Facebook's phone: Buffy the Privacy Slayer?

Yes, the Facebook phone is apparently real, and its name is Buffy. Will it drive a stake through the heart of your privacy?


Stop the presses – err, the blogging software: Facebook really is planning to build its own phone after all. 

Or so sayeth Liz Gannes and Ina Fried at AllThingsD, a blog that shares some genetic code with The Wall Street Journal, giving it a scosh more believability than most of the garbage you read online. Even better: Its code name is Buffy, as in The Vampire Slayer. (The phone, not the blog.)

Of course, Facebook isn’t building the phone. They have people for that – specifically HTC, maker of the Evo and other groovy smartphones. And the base OS for the phone will be Android. What will make Buffy a “Facebook phone” (though not this Facebook phone) will be the skin the social networkers wrap around the OS, and the custom apps they integrate into it.

Facebook is already on 350 million mobile phones worldwide – or more than three times the number of iPhones currently in the wild. So why bother making their own?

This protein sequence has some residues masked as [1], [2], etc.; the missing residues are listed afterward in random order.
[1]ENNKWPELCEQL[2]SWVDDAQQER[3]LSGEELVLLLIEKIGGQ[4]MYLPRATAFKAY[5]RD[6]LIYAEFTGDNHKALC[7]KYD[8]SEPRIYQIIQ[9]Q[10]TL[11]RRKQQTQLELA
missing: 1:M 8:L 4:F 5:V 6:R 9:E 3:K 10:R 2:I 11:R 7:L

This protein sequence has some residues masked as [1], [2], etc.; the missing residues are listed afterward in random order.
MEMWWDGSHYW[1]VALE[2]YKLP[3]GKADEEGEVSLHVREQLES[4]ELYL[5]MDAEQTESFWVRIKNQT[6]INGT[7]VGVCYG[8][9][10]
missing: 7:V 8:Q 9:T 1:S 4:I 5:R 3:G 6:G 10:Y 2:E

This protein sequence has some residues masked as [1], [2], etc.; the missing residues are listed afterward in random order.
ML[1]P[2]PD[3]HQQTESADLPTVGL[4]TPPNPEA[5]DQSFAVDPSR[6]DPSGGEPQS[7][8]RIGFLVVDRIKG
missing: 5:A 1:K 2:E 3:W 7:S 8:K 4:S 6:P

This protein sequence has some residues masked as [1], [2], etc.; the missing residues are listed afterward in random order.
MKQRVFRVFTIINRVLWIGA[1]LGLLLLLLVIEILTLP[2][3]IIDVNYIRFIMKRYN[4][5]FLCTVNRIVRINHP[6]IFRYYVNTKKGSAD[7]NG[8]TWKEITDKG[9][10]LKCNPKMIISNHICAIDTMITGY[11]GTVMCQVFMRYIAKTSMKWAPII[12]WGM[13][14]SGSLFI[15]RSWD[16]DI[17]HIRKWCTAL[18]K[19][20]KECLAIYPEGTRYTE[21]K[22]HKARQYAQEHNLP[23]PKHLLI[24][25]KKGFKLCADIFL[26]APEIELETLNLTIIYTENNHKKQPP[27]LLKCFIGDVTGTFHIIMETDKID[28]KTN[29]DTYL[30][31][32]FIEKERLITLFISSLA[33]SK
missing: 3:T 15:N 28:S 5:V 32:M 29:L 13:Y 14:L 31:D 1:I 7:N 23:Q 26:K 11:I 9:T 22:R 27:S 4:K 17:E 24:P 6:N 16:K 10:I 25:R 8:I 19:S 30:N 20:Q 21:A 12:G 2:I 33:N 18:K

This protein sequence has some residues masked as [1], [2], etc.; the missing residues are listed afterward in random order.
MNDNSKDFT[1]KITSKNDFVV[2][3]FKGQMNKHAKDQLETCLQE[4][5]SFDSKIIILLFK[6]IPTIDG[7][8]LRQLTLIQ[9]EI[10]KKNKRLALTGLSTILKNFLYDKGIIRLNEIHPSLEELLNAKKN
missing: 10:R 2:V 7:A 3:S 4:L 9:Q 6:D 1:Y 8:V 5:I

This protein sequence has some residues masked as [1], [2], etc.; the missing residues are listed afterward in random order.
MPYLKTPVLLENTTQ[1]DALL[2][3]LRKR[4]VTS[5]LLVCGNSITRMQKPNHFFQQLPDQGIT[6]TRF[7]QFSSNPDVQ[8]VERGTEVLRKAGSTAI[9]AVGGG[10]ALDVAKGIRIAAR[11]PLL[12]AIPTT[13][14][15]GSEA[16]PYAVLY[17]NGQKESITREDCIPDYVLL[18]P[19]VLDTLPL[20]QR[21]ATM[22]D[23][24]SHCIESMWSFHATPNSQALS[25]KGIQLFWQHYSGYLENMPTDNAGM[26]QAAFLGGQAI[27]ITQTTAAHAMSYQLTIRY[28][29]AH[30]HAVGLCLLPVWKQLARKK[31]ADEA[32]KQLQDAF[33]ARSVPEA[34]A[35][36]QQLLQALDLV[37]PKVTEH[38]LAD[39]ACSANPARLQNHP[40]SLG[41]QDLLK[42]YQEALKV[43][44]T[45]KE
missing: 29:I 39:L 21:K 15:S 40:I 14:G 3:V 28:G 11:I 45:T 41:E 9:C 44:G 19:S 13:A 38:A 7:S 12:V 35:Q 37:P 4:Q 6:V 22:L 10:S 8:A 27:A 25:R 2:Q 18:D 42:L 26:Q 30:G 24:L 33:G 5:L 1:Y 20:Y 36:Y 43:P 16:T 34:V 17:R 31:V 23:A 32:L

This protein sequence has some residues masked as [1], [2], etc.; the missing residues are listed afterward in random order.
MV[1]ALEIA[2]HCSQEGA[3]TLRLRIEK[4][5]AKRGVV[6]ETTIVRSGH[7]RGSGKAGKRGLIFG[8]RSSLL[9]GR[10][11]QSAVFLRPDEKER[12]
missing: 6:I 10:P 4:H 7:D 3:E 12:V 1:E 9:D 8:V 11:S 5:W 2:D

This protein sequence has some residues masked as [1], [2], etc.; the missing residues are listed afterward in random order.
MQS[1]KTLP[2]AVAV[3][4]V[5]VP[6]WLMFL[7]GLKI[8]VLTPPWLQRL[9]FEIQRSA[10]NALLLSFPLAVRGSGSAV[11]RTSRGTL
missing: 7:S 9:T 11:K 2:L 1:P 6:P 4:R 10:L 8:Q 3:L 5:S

Because Facebook loves you. But also because Facebook loves money. And he who controls the mobile advertising revenue controls the future. (I think I read that in a fortune cookie somewhere.) Gartner projects that mobile ad revenue will jump from $3 billion this year to $20.6 billion by 2015.

Google has pretty much locked up the desktop ad market, at least until some even worse not-evil ad technology comes along. But mobile – and specifically, location based advertising -- is still relatively new. Nobody has that market in a headlock yet. Everybody wants in. It’s why Google and Apple both bought mobile ad companies last year.

There’s also the question of virtual currency. Last year Facebook introduced Facebook Credits, making it the intermediary for more than $140 million in transactions. This year Facebook Credits are expected to haul in $470 million, according to research wonks eMarketer.

Think about how you buy those silly $1 apps, or ringtones, or download music and TV shows. Facebook wants a piece of all that action. It wants to be the store in your pocket.

There are three other reasons why Facebook wants a phone to call its own. They are a) location, b) location, and c) location.

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